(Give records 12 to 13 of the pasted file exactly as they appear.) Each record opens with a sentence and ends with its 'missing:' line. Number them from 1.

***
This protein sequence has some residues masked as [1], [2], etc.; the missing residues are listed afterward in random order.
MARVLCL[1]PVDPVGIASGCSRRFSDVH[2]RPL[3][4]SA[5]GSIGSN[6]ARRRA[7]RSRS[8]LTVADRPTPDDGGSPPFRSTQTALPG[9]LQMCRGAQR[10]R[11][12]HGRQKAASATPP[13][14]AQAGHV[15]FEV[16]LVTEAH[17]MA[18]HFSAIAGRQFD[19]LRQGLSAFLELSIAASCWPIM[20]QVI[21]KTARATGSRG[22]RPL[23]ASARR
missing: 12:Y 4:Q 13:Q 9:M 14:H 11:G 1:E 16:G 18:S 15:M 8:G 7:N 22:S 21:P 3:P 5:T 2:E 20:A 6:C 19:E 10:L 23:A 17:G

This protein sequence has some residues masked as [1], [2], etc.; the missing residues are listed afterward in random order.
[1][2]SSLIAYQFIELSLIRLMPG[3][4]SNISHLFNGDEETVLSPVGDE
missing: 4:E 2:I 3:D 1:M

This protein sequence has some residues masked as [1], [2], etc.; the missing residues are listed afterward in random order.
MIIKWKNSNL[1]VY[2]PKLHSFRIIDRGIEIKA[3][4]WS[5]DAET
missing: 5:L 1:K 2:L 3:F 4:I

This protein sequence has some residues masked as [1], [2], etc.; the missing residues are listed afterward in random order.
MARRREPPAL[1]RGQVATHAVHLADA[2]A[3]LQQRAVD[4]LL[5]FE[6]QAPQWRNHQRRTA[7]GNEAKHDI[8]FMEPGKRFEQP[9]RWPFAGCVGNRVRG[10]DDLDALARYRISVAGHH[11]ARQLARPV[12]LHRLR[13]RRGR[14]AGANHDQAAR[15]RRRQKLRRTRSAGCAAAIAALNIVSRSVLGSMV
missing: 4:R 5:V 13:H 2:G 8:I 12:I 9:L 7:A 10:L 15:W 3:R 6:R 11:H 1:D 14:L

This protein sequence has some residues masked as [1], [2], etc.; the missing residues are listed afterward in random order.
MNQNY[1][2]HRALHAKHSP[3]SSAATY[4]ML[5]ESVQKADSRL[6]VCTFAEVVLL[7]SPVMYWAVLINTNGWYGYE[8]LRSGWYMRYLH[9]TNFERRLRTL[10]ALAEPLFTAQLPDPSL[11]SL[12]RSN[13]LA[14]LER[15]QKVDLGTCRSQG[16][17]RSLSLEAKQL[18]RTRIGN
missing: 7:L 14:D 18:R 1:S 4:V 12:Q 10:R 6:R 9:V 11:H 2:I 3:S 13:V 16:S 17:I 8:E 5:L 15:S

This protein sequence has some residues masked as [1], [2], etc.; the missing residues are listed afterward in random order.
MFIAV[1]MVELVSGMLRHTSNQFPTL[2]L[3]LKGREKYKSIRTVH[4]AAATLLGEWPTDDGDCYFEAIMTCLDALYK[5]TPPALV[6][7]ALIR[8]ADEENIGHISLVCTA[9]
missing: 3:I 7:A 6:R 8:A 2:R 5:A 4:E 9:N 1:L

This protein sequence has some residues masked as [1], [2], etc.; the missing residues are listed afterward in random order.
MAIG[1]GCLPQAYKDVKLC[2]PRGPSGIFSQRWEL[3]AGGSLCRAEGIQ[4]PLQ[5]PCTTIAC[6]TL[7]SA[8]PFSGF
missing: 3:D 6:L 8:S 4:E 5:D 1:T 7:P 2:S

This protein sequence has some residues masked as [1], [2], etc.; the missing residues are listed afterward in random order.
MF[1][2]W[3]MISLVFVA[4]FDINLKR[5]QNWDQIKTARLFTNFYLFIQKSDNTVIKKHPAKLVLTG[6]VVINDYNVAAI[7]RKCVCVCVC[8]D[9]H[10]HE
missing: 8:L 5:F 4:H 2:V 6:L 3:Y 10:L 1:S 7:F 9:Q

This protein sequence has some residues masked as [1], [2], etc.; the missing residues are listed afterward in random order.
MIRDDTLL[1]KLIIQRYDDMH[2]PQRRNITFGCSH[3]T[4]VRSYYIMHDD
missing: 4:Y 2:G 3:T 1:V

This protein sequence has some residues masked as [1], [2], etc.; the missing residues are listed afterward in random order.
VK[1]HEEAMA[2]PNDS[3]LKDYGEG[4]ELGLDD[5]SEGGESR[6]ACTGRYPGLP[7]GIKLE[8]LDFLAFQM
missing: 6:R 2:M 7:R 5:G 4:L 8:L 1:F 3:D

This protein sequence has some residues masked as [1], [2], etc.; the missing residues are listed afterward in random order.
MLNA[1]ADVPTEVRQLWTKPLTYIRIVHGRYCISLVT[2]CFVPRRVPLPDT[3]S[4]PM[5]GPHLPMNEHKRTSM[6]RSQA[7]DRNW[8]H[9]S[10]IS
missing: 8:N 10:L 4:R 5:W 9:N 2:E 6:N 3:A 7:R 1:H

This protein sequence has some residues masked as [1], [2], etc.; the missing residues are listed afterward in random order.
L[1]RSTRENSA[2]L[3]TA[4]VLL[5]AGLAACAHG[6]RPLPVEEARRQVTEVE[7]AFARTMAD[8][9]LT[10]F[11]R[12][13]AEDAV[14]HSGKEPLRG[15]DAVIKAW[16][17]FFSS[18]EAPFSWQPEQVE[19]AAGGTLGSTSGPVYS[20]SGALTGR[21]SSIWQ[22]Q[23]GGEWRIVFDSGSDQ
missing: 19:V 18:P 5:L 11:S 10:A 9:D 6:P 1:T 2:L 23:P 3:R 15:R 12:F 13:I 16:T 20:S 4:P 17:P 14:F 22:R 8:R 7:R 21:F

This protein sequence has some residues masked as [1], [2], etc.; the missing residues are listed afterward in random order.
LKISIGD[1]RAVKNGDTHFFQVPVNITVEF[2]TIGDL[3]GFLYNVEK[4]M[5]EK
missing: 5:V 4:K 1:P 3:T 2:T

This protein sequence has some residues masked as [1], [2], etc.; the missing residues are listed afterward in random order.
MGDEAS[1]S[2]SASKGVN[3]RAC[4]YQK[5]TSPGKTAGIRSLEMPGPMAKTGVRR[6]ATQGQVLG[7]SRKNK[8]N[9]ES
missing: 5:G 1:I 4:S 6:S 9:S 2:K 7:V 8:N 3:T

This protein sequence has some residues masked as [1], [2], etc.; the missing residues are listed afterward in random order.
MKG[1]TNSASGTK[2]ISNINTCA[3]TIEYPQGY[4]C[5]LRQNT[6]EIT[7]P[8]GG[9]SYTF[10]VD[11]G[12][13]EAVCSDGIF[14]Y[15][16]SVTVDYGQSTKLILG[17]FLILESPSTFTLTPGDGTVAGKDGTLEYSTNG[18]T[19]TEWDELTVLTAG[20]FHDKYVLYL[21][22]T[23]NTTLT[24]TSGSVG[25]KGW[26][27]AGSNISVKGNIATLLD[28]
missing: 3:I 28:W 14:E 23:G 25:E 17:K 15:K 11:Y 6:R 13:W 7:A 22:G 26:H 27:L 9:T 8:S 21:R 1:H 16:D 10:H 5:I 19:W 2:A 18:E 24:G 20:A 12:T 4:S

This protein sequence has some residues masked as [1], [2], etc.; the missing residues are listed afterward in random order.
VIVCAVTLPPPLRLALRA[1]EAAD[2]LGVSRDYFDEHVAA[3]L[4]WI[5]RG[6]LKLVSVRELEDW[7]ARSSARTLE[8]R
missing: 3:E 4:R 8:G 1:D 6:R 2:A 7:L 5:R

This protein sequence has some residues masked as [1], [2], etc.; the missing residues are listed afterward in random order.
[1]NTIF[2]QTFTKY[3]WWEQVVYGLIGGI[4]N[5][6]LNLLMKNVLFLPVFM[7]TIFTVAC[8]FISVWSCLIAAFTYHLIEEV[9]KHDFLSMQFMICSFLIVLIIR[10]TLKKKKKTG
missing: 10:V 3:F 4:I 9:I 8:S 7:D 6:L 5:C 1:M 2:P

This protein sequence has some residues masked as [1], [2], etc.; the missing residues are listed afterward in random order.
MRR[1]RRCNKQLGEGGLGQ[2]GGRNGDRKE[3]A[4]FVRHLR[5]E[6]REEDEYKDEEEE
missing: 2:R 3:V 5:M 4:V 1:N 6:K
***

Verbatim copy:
This protein sequence has some residues masked as [1], [2], etc.; the missing residues are listed afterward in random order.
L[1]RSTRENSA[2]L[3]TA[4]VLL[5]AGLAACAHG[6]RPLPVEEARRQVTEVE[7]AFARTMAD[8][9]LT[10]F[11]R[12][13]AEDAV[14]HSGKEPLRG[15]DAVIKAW[16][17]FFSS[18]EAPFSWQPEQVE[19]AAGGTLGSTSGPVYS[20]SGALTGR[21]SSIWQ[22]Q[23]GGEWRIVFDSGSDQ
missing: 19:V 18:P 5:L 11:S 10:A 9:D 6:P 1:T 2:L 23:P 3:R 15:R 12:F 13:I 16:T 20:S 4:P 17:P 14:F 22:R 8:R 7:R 21:F

This protein sequence has some residues masked as [1], [2], etc.; the missing residues are listed afterward in random order.
LKISIGD[1]RAVKNGDTHFFQVPVNITVEF[2]TIGDL[3]GFLYNVEK[4]M[5]EK
missing: 5:V 4:K 1:P 3:T 2:T